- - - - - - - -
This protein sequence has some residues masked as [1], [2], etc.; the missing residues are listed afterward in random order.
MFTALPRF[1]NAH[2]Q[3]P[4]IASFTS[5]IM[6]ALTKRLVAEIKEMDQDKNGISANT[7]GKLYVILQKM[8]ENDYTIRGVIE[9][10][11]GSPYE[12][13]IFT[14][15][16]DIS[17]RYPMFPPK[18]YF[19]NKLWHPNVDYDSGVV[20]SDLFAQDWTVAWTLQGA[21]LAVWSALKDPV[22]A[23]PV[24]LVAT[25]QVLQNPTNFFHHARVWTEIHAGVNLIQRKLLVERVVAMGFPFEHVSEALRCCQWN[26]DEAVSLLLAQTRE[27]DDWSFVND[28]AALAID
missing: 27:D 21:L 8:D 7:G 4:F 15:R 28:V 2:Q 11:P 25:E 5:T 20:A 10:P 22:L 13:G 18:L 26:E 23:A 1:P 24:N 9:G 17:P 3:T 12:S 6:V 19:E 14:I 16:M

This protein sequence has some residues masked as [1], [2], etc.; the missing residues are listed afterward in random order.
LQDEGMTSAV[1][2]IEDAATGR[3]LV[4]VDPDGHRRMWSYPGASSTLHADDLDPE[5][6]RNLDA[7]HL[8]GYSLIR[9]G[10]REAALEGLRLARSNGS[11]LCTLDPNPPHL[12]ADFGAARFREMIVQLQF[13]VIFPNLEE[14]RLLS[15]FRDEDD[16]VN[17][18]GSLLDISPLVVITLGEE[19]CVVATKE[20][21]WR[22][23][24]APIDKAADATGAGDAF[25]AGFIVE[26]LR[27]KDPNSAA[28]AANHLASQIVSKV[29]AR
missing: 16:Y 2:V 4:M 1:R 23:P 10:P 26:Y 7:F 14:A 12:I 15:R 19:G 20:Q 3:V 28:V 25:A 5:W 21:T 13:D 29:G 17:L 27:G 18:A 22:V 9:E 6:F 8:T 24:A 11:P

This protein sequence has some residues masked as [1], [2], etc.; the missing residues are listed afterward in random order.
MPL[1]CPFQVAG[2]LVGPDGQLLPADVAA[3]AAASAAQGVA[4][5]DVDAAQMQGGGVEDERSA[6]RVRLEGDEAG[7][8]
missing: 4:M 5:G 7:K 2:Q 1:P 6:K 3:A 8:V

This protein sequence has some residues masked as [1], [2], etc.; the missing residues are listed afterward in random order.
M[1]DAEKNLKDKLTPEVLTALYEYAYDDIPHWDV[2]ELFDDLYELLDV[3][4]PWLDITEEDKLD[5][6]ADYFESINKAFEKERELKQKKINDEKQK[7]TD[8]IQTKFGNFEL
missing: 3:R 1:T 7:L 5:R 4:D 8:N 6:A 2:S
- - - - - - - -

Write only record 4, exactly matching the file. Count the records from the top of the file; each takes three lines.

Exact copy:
This protein sequence has some residues masked as [1], [2], etc.; the missing residues are listed afterward in random order.
M[1]DAEKNLKDKLTPEVLTALYEYAYDDIPHWDV[2]ELFDDLYELLDV[3][4]PWLDITEEDKLD[5][6]ADYFESINKAFEKERELKQKKINDEKQK[7]TD[8]IQTKFGNFEL
missing: 3:R 1:T 7:L 5:R 4:D 8:N 6:A 2:S